The hero of this tale is Rene Falk, AKA John Edward Lockett, an American Legionnaire born in Chicago who joined the Legion after years of undercover espionage work in North Africa during the Great War where he foiled German plans to arm Berber rebels against the French.  It seems that once dipped in the mire of espionage it is not so easy to get away from it’s ramifications, even when the war is long over with. (Note, this story contains one of the slowest forms of intelligence communications I’ve ever read about.)

Missing – Believed Dead

You can read the entire Short Stories issue here.

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Legion Pulp: The King’s Pipe

A little known campaign of the Foreign Legion occurred in 1892 when a mixed 800 man Battalion was sent to fight in the west African country of Dahomey ( present-day Benin).  King Behanzin was leading his forces against the French interests there and it was up to Colonel Alfred-Amedée Dodds of the Colonial Infantry and his contingent of 4,000 marines, legionnaires, Senegalese tirailleurs, Spahis and loyal Hausa tribesmen to restore order.  Facing the French were a strong force of 4,500 of the kings guard and another 10,000 or so warriors.  Among the toughest fighters in Behanzin’s forces were the female warriors nicknamed Amazons “renowned for their marksmanship and feared for their propensity to torture and mutilate anyone who fell into their hands. Once every three years the best families in the kingdom would present their eligible daughters before a sort of royal examination board. The prettiest were chosen for the king’s harem, and the most physically fit were placed in the king’s bodyguard and trained for war.”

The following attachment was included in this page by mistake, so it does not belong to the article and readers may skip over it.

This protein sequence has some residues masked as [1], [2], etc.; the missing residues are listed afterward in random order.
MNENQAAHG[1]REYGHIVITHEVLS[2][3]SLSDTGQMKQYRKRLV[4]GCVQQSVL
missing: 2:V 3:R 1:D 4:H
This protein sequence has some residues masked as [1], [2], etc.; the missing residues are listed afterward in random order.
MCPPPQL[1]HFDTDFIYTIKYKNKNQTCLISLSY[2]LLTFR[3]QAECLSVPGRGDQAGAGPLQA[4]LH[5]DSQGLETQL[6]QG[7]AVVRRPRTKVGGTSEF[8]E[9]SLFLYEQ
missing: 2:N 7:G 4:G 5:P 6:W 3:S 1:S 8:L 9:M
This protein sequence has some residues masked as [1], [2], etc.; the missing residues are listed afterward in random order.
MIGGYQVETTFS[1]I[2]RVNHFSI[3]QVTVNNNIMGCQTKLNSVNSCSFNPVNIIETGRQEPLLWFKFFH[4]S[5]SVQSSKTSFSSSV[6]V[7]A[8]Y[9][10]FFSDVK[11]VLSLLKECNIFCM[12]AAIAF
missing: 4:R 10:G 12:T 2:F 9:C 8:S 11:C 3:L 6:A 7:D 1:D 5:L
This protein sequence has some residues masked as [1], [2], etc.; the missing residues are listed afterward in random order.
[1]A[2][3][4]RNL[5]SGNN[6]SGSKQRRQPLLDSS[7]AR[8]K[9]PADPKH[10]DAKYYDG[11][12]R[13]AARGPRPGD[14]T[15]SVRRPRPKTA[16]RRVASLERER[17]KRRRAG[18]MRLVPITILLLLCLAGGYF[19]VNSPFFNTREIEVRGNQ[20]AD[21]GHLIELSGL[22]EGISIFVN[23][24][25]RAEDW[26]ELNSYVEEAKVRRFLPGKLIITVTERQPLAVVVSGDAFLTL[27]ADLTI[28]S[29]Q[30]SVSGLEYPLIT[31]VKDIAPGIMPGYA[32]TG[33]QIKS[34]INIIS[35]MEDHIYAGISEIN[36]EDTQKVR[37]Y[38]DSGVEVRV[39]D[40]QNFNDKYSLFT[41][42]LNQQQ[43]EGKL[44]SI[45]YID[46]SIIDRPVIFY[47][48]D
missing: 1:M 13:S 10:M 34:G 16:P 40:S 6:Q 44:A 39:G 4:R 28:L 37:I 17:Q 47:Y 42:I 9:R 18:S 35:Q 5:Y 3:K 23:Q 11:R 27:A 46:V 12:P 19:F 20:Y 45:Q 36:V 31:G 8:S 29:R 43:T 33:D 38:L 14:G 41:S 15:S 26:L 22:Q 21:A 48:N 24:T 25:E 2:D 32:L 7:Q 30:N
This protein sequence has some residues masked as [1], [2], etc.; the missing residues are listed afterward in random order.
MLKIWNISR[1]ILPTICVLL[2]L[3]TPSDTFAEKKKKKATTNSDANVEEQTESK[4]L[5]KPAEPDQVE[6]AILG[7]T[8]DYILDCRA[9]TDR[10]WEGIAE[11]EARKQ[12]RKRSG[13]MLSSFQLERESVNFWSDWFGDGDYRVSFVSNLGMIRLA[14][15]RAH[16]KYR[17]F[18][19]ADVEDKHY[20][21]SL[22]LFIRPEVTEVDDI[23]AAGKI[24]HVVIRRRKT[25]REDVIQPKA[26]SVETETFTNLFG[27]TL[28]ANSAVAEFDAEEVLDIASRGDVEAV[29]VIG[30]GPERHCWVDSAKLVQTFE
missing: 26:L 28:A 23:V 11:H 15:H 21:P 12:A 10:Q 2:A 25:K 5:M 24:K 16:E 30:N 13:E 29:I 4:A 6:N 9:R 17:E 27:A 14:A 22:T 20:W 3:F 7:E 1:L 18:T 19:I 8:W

This story is one of the few pieces of fiction that I’m aware of that is set in the troubled Dahomey of this time.  Of course it was H. Bedford Jones who wrote it for Blue Book Magazine (July 1938) as part of his long running Warriors in Exile series of Foreign Legion tales.  I actually found a copy of this on FadedPage so this month’s format is a bit different without the two column pulp format.

The King’s Pipe

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Foreign Legion Coloring Pages

I’m sure everyone has seen those adult coloring books at your department store checkout lanes or book kiosks.  I’m not talking about “adult” type of books with boobs but those coloring books designed for adults (or older children) to work on in order to relax with and relieve the stresses of the day through a meditative process of simple artistry.  I think some of them are kind of interesting and worked on a couple of pages from a Celtic Knot book some years ago.